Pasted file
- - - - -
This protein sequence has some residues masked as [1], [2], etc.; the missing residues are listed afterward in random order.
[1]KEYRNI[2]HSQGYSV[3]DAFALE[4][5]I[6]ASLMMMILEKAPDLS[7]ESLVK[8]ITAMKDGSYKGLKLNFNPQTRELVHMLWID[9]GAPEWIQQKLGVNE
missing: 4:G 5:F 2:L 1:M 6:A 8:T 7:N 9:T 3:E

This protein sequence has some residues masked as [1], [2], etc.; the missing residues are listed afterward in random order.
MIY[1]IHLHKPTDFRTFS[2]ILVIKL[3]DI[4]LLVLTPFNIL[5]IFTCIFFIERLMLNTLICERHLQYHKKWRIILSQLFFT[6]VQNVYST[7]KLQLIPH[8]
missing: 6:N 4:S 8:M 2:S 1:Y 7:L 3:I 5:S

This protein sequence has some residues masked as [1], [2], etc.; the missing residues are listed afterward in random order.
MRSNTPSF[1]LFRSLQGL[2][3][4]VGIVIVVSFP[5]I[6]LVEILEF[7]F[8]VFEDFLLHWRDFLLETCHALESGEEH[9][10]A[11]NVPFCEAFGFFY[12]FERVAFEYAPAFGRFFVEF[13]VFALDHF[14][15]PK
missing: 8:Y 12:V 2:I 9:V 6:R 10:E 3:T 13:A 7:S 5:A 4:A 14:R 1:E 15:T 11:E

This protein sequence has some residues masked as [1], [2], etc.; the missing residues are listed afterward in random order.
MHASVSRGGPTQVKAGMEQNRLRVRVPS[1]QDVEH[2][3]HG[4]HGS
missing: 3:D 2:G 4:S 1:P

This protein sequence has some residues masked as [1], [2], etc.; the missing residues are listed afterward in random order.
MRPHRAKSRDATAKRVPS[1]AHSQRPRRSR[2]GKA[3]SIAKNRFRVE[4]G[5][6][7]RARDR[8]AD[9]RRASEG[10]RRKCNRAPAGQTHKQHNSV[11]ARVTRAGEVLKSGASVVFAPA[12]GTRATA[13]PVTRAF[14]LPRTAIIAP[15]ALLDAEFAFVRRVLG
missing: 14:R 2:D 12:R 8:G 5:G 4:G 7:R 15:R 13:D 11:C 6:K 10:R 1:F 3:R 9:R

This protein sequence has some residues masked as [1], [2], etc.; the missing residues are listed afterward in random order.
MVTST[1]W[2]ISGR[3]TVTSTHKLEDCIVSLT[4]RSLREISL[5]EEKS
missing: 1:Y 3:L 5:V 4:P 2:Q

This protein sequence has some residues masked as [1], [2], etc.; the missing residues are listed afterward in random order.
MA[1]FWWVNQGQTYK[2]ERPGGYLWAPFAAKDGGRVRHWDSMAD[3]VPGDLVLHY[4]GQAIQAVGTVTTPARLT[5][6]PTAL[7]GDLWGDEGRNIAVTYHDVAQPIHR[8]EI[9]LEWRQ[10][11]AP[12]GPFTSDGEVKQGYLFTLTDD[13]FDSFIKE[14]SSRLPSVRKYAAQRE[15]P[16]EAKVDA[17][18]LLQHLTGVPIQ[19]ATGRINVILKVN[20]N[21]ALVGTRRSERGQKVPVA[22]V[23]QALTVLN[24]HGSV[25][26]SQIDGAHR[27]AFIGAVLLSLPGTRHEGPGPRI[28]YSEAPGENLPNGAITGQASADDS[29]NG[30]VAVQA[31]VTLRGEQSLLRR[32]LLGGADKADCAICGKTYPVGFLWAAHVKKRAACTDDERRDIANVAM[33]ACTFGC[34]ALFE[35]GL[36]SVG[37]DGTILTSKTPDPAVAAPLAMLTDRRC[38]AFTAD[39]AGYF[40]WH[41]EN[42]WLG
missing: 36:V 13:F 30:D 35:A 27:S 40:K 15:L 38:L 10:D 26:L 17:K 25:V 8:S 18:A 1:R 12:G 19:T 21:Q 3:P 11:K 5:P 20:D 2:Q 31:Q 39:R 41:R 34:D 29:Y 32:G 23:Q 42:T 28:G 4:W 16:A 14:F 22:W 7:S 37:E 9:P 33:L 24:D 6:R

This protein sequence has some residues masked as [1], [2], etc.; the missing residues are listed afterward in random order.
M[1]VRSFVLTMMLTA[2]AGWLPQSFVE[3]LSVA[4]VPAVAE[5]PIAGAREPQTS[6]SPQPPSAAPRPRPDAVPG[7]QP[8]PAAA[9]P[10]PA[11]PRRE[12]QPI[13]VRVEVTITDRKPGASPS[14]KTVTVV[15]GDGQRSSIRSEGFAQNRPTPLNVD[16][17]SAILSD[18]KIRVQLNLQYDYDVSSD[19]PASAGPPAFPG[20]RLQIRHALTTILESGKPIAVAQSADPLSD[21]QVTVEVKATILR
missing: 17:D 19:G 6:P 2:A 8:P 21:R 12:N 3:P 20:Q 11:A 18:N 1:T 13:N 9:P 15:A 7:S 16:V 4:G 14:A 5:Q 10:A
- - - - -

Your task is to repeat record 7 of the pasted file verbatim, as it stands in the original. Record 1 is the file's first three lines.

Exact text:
This protein sequence has some residues masked as [1], [2], etc.; the missing residues are listed afterward in random order.
MA[1]FWWVNQGQTYK[2]ERPGGYLWAPFAAKDGGRVRHWDSMAD[3]VPGDLVLHY[4]GQAIQAVGTVTTPARLT[5][6]PTAL[7]GDLWGDEGRNIAVTYHDVAQPIHR[8]EI[9]LEWRQ[10][11]AP[12]GPFTSDGEVKQGYLFTLTDD[13]FDSFIKE[14]SSRLPSVRKYAAQRE[15]P[16]EAKVDA[17][18]LLQHLTGVPIQ[19]ATGRINVILKVN[20]N[21]ALVGTRRSERGQKVPVA[22]V[23]QALTVLN[24]HGSV[25][26]SQIDGAHR[27]AFIGAVLLSLPGTRHEGPGPRI[28]YSEAPGENLPNGAITGQASADDS[29]NG[30]VAVQA[31]VTLRGEQSLLRR[32]LLGGADKADCAICGKTYPVGFLWAAHVKKRAACTDDERRDIANVAM[33]ACTFGC[34]ALFE[35]GL[36]SVG[37]DGTILTSKTPDPAVAAPLAMLTDRRC[38]AFTAD[39]AGYF[40]WH[41]EN[42]WLG
missing: 36:V 13:F 30:D 35:A 27:S 40:K 15:L 38:L 10:D 26:L 17:K 25:V 8:S 18:A 1:R 12:G 19:T 21:Q 3:P 11:K 5:P 20:D 2:Q 31:Q 39:R 41:R 34:D 29:Y 32:G 23:Q 42:T 28:G 4:W 16:A 14:F 22:W 7:S 37:E 9:P 33:L 24:D 6:R